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Relating shoreline behaviour histories to wave climate
Sharples, C and Mount, RE (2011) Relating shoreline behaviour histories to wave climate. Project Report. University of Tasmania, Hobart.
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This paper describes a study funded by the Commonwealth Department of Climate Change and Energy Efficiency, and undertaken during 2010 – 2011 with the aim of improving capacity to assess coastal vulnerability to sea-level rise by building on existing tools including the Smartline national coastal geomorphic map dataset and the Coastal Vulnerability Index (CVI) previously developed in the USA. We assume that wave climate is most commonly the primary driver determining the physical behaviour of erodible shores, and further assume that past shoreline responses to wave climate will be a useful predictor of future response under conditions of rising mean sea level. We recognise that other factors such as tidal processes and regional variability in sea-level rise are also important factors governing shoreline response to sea-level rise, and seek to identify coastal environments in which these are equally or more important controls on shoreline response. Seventeen erodible shoreline study sites in both open and sheltered coastal environments were selected in Tasmania, the NSW coast, at Darwin, and in South Australia. Shoreline change histories on multi-decadal time scales at each site since the 1940s were mapped and quantified from time series ortho-rectified historic air photos. Swell and/or local fetch wave climates were modelled for each study site using SWAN and GREMO software respectively. The historic behaviour of each site was compared with wave climate modelling to determine the degree to which wave climate can explain observed shoreline behaviour at each site. Physically meaningful and statistically significant relationships between shoreline behaviour and modelled wave climate indices have been identified at some sites, whilst results from some other sites have demonstrated that factors other than wave climate appear to dominate shoreline behaviour in those cases. The outcomes of this study will contribute to the development of indices of physical coastal sensitivity that are conceptually similar to but more reflective of actual coastal processes than the CVI, and will identify further work needed to understand the behaviour of shores dominated by processes other than wave climate.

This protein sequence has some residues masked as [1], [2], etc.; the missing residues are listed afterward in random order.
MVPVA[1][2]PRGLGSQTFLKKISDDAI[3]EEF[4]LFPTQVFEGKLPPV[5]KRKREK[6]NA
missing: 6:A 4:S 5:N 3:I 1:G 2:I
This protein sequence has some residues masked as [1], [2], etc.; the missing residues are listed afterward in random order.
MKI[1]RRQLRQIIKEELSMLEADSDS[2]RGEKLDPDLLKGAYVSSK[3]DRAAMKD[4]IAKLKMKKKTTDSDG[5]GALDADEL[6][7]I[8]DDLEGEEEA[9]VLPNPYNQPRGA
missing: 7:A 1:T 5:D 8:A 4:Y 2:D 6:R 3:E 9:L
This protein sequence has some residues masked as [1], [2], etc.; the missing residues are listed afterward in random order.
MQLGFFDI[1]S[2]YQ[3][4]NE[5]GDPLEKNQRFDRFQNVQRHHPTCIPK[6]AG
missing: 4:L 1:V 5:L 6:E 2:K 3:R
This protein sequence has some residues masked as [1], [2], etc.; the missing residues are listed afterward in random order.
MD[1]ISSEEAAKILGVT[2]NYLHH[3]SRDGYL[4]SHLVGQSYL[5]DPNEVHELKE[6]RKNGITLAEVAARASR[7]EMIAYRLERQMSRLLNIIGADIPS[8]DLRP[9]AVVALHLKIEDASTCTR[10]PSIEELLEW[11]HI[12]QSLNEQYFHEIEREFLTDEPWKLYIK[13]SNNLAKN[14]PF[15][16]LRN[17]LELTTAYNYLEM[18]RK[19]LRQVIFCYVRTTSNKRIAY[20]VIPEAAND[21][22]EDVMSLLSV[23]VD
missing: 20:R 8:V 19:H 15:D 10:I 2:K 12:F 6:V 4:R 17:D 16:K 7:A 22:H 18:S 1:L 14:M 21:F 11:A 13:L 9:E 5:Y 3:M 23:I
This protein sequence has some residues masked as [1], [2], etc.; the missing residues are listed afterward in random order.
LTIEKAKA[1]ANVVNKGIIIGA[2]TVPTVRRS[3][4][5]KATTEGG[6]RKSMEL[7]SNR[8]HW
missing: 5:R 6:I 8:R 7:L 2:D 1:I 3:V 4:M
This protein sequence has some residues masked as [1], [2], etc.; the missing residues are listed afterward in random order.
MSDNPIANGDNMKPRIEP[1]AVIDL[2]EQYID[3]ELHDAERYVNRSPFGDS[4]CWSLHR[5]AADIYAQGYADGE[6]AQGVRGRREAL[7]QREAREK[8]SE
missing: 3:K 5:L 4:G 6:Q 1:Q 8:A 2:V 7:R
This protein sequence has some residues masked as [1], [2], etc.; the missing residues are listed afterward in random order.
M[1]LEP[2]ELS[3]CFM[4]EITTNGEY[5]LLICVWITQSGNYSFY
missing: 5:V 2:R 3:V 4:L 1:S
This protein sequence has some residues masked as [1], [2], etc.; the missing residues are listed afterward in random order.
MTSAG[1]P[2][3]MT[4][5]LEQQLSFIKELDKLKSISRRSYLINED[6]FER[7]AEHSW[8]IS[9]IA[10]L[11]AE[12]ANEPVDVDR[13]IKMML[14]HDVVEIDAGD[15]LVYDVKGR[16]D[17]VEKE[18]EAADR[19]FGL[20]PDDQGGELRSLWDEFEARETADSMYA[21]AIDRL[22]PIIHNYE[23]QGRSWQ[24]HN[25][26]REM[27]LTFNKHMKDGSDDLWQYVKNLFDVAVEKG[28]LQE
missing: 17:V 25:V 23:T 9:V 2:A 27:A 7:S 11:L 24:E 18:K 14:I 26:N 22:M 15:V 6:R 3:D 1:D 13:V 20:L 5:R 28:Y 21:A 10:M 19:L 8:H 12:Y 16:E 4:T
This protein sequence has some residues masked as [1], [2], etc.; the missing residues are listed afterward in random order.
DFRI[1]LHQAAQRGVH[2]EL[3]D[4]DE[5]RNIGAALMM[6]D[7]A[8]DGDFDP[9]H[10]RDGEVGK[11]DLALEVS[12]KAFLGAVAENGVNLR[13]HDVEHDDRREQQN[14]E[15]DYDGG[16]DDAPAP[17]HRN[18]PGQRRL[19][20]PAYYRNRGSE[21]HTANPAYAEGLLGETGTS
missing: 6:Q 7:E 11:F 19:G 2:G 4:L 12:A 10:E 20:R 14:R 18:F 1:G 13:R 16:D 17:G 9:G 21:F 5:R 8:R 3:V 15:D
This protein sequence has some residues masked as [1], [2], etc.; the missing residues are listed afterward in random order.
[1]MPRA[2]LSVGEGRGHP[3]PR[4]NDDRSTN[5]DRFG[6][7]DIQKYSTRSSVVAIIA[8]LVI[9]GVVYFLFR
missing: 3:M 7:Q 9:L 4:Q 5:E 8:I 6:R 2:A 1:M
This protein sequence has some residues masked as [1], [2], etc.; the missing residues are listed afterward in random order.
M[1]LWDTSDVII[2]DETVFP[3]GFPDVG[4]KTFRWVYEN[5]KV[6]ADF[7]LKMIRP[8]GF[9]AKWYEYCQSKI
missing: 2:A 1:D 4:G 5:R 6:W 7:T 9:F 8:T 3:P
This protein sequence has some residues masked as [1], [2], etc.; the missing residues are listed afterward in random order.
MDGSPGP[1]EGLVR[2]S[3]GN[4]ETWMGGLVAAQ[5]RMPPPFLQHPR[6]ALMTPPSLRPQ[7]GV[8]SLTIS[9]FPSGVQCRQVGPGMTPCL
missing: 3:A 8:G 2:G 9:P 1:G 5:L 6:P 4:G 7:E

|Item Type:||Report (Project Report)|
|Publisher:||University of Tasmania|
|Additional Information:||Copyright © 2011 University of Tasmania, Australia|
|Date Deposited:||16 Jan 2012 23:31|
|Last Modified:||18 Nov 2014 04:24|
|Item Statistics:||View statistics for this item|
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